Using Mind Maps to Develop Your Forward Story

There was a day when I used a Big Chief Tablet and a # 2 pencil for my big plans. I have to confess that I am still partial to a yellow legal pad from time-to-time. However, most of my work is now done on a computer or a wireless device. Regardless of your writing tools of choice, mind mapping is a powerful technique for organizing your thoughts and making plans. Have you ever created a mind map?

Let’s see how it works on a sample project. The task before you is to tame that unruly garage. The challenge is that taming the garage is not a fifteen minute “to do.” It is actually a fairly complicated project that needs to be thought out carefully and organized into smaller tasks. So, let’s create a mind map of the project. Here is what it might look like with pen and paper.

From this humble beginning we begin to brainstorm with all that will be required to tame the garage. We begin adding branches and bubbles with the items that come to mind:

The mind map can be as sparse or detailed as you want it to be. I actually no longer use pen and paper to do mind maps. I use a program called XMind to generate my maps. There are also excellent mind mapping tools available on all of the various mobile devices. Here is our familiar map created in XMind:

How does this technique relate to your Forward Story? Well, it is a powerful tool for organizing your plans and the writing of your story. What if instead of taming the garage the mind map is about going back to school to finish your undergraduate degree? (Note: The image below can be enlarged by clicking on it).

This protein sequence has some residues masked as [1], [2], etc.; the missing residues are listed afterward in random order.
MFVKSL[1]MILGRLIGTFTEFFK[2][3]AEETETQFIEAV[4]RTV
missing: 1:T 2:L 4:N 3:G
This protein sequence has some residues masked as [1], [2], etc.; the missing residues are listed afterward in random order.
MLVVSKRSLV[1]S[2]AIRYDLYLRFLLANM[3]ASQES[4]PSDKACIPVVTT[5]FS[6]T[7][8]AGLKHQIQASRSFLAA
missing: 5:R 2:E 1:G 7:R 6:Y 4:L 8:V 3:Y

From this XMind mind map, you can export into a spreadsheet or format it in a variety of ways. By doing this type of mapping and brainstorming, you can envision and organize great things. When you add the element of time to your mind map, the technique really becomes powerful. We will focus on the time element of mind maps in our next article.

 

 

 

 

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5 thoughts on “Using Mind Maps to Develop Your Forward Story

  1. When I taught English, we used this technique to brainstorm and organize ideas for writing, but I have never used it to create a plan of action. I can see that it has advantages over a simple “to-do” list in that you can break down each task and sub-task into its components.

    • Susan, it is no accident that we are discussing mind maps with reference to building our forward “stories.” As you taught your students, I also use mind maps on the fiction projects I have on the drawing board. It is a great technique for allowing the creative juices to flow.

      We are doing the same thing here that you taught to your students because we are ultimately engaged in writing a rich story that will empower us to take action.

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